Praying through the Psalms

Praying through the Psalms

Wednesday, December 7, 2016

Do You Love Me?

John 21 Jesus Reinstates Peter
15 When they had finished eating, Jesus said to Simon Peter, “Simon son of John, do you love me more than these?”

“Yes, Lord,” he said, “you know that I love you.”

Jesus said, “Feed my lambs.”

16 Again Jesus said, “Simon son of John, do you love me?”

He answered, “Yes, Lord, you know that I love you.”

Jesus said, “Take care of my sheep.”

17 The third time he said to him, “Simon son of John, do you love me?”

Peter was hurt because Jesus asked him the third time, “Do you love me?” He said, “Lord, you know all things; you know that I love you.”

Jesus said, “Feed my sheep.

This is one of my favorite encounters between Jesus and one of his disciples. Of course, Peter had denied Jesus three times, and now he had seen Jesus three times since he rose from the dead. Once at the tomb, once when Jesus walked into the dinner the disciples were having, and now when he met them on the beach. Jesus knew that Peter needed some attention. I am sure Peter was still having feelings of guilt and shame when he saw Jesus. After all he had pledged to follow Jesus, even unto his death, and did exactly the opposite.

But I love the way Jesus handles his reunion with Peter. He asks him first, "Do you love me more than these?" We might assume he is referring to his livelihood in the fishing business. Peter replies, "You know I love you more than these." Then, he asks him a second time. This seems more personal and maybe alludes to what had happened before. Peter assures him that he loves him. And for a second time Jesus says, "Feed my sheep." It's as if Jesus is saying, "If you love me then show my love by shepherding others."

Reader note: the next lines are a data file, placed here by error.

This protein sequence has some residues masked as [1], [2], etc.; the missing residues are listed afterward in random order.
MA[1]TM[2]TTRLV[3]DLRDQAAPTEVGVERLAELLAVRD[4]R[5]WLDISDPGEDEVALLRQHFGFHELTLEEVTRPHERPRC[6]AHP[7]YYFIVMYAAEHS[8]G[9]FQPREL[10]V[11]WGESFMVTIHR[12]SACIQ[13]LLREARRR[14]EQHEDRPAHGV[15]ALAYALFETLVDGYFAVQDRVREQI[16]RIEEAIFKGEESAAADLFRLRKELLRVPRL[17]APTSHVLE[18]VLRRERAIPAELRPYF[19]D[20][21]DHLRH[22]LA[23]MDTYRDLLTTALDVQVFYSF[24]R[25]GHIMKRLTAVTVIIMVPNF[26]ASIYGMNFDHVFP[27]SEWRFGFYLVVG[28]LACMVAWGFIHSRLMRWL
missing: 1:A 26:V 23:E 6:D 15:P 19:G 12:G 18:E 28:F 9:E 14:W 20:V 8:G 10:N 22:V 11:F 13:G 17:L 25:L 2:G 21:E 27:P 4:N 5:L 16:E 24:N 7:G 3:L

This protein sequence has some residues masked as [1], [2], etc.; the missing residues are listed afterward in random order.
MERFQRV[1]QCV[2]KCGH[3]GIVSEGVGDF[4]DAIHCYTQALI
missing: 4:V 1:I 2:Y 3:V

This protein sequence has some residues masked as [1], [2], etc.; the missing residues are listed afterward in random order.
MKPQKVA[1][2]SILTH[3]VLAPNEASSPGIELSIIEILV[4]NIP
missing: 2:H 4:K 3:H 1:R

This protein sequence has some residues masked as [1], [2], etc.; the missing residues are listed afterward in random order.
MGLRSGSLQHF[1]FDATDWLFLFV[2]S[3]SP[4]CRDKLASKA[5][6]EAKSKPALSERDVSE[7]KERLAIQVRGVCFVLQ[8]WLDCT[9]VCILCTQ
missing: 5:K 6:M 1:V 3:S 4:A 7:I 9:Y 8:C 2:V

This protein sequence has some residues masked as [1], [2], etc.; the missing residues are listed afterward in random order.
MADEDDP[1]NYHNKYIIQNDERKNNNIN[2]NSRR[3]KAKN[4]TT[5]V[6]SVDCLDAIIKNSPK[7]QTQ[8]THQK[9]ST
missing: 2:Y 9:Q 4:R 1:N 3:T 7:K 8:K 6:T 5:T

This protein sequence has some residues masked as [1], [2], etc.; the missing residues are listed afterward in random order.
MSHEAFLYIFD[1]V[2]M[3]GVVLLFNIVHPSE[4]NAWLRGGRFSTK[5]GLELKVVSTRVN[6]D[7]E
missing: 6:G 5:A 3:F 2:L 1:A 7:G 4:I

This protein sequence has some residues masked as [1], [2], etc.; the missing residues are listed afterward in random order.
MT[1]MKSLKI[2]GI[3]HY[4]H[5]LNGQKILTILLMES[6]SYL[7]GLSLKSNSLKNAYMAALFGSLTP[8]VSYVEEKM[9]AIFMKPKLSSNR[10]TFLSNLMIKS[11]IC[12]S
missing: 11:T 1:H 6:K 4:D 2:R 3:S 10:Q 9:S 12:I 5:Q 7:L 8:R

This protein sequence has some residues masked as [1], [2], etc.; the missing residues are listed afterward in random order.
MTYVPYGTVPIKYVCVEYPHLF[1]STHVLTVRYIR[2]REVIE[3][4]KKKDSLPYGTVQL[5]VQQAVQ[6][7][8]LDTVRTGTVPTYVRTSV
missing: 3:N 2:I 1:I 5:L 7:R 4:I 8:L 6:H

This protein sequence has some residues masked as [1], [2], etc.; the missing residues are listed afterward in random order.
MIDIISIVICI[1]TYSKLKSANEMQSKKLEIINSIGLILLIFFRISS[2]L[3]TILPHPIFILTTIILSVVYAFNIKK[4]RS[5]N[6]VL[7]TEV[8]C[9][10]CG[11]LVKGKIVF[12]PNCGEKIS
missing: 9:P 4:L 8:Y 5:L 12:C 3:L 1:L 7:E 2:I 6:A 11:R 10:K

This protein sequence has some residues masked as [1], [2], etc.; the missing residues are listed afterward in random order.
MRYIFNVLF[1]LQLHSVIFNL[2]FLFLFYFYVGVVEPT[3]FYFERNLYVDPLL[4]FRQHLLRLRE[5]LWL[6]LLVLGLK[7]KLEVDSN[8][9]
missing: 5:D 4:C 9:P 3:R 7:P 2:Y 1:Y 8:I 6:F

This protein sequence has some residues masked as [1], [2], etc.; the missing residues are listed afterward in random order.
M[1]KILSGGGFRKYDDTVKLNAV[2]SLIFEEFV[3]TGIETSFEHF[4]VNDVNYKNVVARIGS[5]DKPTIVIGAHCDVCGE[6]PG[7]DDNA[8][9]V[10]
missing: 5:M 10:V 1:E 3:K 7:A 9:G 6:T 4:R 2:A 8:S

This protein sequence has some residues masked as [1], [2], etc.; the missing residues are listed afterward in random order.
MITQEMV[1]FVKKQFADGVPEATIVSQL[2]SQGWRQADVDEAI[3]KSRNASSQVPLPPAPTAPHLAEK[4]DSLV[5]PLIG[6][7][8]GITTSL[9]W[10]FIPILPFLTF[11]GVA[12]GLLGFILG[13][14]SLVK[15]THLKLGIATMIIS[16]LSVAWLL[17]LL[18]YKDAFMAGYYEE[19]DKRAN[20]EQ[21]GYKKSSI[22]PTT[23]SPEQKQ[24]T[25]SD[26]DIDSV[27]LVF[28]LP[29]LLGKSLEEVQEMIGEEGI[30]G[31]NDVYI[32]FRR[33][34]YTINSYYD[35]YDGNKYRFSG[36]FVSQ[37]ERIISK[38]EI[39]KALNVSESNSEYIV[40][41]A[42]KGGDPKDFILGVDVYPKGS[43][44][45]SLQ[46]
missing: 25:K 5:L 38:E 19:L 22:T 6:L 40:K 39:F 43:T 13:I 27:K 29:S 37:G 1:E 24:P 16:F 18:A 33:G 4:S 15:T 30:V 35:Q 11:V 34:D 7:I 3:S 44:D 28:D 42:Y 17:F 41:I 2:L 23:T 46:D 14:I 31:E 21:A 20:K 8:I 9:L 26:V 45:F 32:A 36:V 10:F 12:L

Finally, for a third time Jesus asks Peter if he loves him. The Greek word he uses for this time is "agape", different than the "phileo" he used before. "Agape" in Greek means, "unrequited, sacrificial love". It is the same love that required Jesus to lay down his life for us. 1 John says, "No greater love is there than this that one lay down his life for his friends" Jesus wants to know if Peter loves him this much and would he be willing to lay down his life if called to.

So why did Jesus ask him three times? Was he getting back at him? Was it for him, or for Peter? I prefer the latter. Jesus without a doubt wanted to reinstate Peter as his chief apostle, but wanted to make sure he understood what that meant. Jesus knew what was in Peter when he called him by the seashore, and asked him to drop his nets and follow him. Ironically enough this is the same place Jesus reinstates his call and restores his confidence.

I love the way Jesus handles Peter, because he knows Peter's heart. He sees that in spite of the bad decisions Peter had made, his motives were good. He just needed to learn from his mistakes, so he could be a better leader. Jesus knew that these lessons had prepared for to be the type of leader he would need to be to carry on the mission he had started. How has Jesus used your failings to help prepare you for what he has called you to do? Do you really love Jesus? More than these? Then feed the sheep he brings into your life.

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